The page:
Mars Orbiter Mission (MOM) | ISRO Aerospace
Mars Orbiter Mission (MOM) | ISRO Aerospace

Mars Orbiter Mission (MOM) | ISRO Aerospace

Mars Orbiter Mission (MOM): The Indian Space Research Organisation ( ISRO), which operates at Satish Dhawan Space Center in Sriharikota Island, Andhra Pradesh, has launched the Mars Orbiter Mission on November 5, 2013. It is a Polar Satellite Launch Vehicle (PSLV). Therefore MOM researched lunar topography, structure, mineralogy and the atmosphere, the first orbital space mission of the Indian Space Research Organisation ( ISRO). The orbit of Mars Orbiter Mission (MOM) also enables many chances to see the Phobos Martian Moon.

Hence, the vast distances involved in interplanetary missions pose a challenge, the development and mastery of the technologies required for these missions will provide limitless opportunities for exploration of space. After leaving Earth, 300 days before Mars is captured, the Orbiter is to endure interplanetary space. In addition to deep space communication and navigation guides, the role includes autonomy at the end of a spacecraft to deal with contingencies. By relying on a design from MOM on Chandrayaan- 1, India’s first Moon Sound, ISRO was able to reduce the cost of the project.

Mechanism of satellite of MOM | Vayu India Aviation | Fly Limitless

Vehicle launch

ISRO was able to decrease project costs by depending upon a design by MOM on Chandrayaan-1 – India’s first Moon Sound. The spacecraft did not have the strength to directly drive the 1,350 kg (3,000 pounds), so that it would lift its orbit over four weeks, before it broke off Earth’s weight on December 1 and went to Mars. Since the PSLV could only have a direct flow.


The spacecraft’s instruments are a colour camera, a thermal infrared sensor, an ultraviolet spectrometer to study deuterium and hydrogen in Mars’s upper atmosphere, a mass spectrometer to study neutral particles in the Martian exosphere, and a sensor for methane. (Methane’s presence may indicate, but not necessarily confirm, life.)


Two 230-watt TWTAs and two consistent transponders are involved in contact. Also, a low-gain antenna, a medium-gain antenna and a high-gain antenna are included in the antenna array. The telemetry and monitoring, control and data are also on transmit from and to the Indian Deep Space Network.

The objective behind the mission

The Mission of the Indian Mars Orbiter (MOM), or the Mangalyaan, is the first Red Planet mission of India. Therefore, the mission’s main goal is to establish the technology needed to design, schedule, manage and operate an interplanetary mission. Also, the second goal is to research the surface characteristics, morphology, mineralogy and atmosphere of Mars using indigenous scientific methods. Following major tasks were made to make the mission successful and useful for our nation:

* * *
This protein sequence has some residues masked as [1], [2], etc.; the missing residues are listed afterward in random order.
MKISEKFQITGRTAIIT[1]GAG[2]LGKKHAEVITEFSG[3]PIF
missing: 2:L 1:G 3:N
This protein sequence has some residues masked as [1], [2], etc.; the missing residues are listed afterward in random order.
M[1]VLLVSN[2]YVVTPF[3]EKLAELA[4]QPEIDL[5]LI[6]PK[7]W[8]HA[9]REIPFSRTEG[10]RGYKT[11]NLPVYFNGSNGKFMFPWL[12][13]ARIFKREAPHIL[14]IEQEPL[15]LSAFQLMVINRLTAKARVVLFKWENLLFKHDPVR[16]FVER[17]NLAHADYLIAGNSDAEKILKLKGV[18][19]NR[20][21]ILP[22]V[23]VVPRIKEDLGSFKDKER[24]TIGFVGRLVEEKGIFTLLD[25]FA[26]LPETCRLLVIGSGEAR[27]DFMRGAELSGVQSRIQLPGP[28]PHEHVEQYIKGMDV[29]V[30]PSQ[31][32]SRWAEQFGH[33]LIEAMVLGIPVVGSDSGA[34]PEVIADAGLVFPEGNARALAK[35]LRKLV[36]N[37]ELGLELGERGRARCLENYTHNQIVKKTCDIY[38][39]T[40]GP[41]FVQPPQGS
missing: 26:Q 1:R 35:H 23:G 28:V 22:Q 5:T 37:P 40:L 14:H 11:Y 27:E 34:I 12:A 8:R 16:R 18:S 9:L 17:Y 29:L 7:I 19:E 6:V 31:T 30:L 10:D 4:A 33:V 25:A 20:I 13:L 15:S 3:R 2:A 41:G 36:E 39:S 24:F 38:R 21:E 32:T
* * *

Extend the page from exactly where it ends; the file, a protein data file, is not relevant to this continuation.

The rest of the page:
• Production of orbits and posture (orientation) calculations and observation power systems and protocols
  • Orbital operations to move the spacecraft into the heliocentric orbit, and ultimately to the Martian orbit
  • Both stages of navigation Hold the spaceship in all mission phases
  • Surface characteristics of Mars by observing morphology, topography and mineralogy
  • Research the dynamics of Mars’ upper atmosphere, solar wind and radiation impacts and escape from volatiles into the outside world

The mission would also give several chances of observing Martian Moon Phobos and also of finding and re-estimating the asteroid configurations seen during the martian transmission route.

Mechanism of satellite of MOM-2 | Vayu India Aviation | Fly Limitless


Some of the scientists and engineers involved in the mission were:

  • K Radhakrishnan led as Chairman ISRO.
  • V Kesava Raju: was the Mars Orbiter Mission Director.
  • Mylswamy Annadurai: was the Programme Director and in charge of budget management as well as direction for spacecraft configuration, schedule and resources.
  • Moumita Dutta: was the Project manager of the Mars Orbiter Mission.
  • Nandini Harinath: was the Deputy Operations Director of Navigation.
  • P. Kunhikrishnan: was a Project Director in the PSLV programme. He was also a Mission director of PSLV-C25/Mars Orbiter Mission.
  • BS Kiran: was the Associate Project Director of Flight Dynamics.
  • S Ramakrishnan: was a Director who helped in developing the liquid propulsion system of the PSLV launcher.
  • MYS Prasad: is the Director at Satish Dhawan Space Centre. He was also the Chairman at Launch Authorisation Board.
  • V Koteswara Rao: was ISRO scientific secretary.
  • Chandradathan: was the Director of the Liquid Propulsion System.
  • S. Kiran Kumar: was the Director of the Satellite Application Centre.
  • Ritu Karidhal: was the Deputy Operations Director of Navigation.
  • Subbiah Arunan: was a Project Director at Mars Orbiter Mission.
  • SK Shivakumar: was a Director at the ISRO Satellite Centre. He was also a Project Director for the Deep Space Network.
  • MS Pannirselvam: was the Chief General Manager at the Sriharikota Rocket port and also was tasked to maintain launch schedules.
  • B Jayakumar: was an Associate Project Director at the PSLV programme who was also responsible for testing the rocket systems.

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